But the kids were the ones who suffered most. When Ted planned a birthday party for the twins at his home, not one child showed up.

“Mom, it was so pitiful to see Colette crying, wondering why no one came to their party,” Shelly told me. “Brian tried to appear brave, but I could see the hurt in his eyes.” Then she added, “Ted makes the kids call him Mom. And I overheard Colette tell a church friend, ‘I don’t have a dad.’ I nearly lost it right then.”

I knew that Colette had reverted to baby talk and played with toys much too young for her. She also developed a form of ADHD. Shelly had to take Brian to a child psychologist for childhood PTSD.

I wept with Shelly for her lost dreams of a happy, whole family. And I kept praying for signs of a new life for her, even on days with no butterflies.


Battles and victories

As I stood in the courthouse ladies’ room reassuring my daughter of God’s love, I had to ask myself, Do I really believe what I’m telling Shelly? I decided in that moment that even if the judge didn’t rule in Shelly’s favor, it wouldn’t change God’s love for her. No court could overrule His grace and faithfulness to our family.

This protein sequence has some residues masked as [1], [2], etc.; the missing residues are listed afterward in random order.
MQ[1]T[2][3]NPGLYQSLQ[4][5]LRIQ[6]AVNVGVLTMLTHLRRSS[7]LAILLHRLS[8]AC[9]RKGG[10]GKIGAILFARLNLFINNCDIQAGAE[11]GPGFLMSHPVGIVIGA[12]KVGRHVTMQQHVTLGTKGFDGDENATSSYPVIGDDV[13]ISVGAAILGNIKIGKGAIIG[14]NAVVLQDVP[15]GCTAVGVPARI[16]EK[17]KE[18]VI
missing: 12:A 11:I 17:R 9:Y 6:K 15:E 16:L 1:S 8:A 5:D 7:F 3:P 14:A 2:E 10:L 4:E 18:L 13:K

While David accompanied our daughter into the courtroom, I sat in the hallway and prayed. In another hour, they reappeared with Shelly’s lawyer. The judge had granted Shelly most of the custody time. Ted and his partner were allowed to have the kids two weekends a month. Shelly had petitioned the court to let her move near us — a five-hour drive across the state — but the judge denied that request. It was not the full victory we wanted. But it was a victory.

The battle did not end that day in court. I wonder if it ever will. But David and I remain faithful in our continual prayers for Shelly, the kids, and Ted. In spite of the grief he’s caused our family, I do not wish Ted any ill. I often pray for him and bless him, asking that he repent and return to the ways of the Lord.

Walking through this valley has forced me to examine my heart and my prayer habits. When I ask God for a certain outcome and it doesn’t happen, is my disappointment in Him justified? Is my faith based on my prayers, or is it grounded in the Father, whose love and wisdom supersede my requests?

I’m learning to rely on the Lord to send Shelly the help she needs in His own time and ways. From friendships to parenting help to money for a car when her old one died, God has proven faithful beyond our wildest dreams.

Shelly landed a new job this year, one that gives her more time with the twins. Brian is less antagonistic toward her. And I’m learning to trust God more. The butterfly prayers are working, not just for Shelly, but also for me. Thank God for His bottomless grace.

Pam Sheridan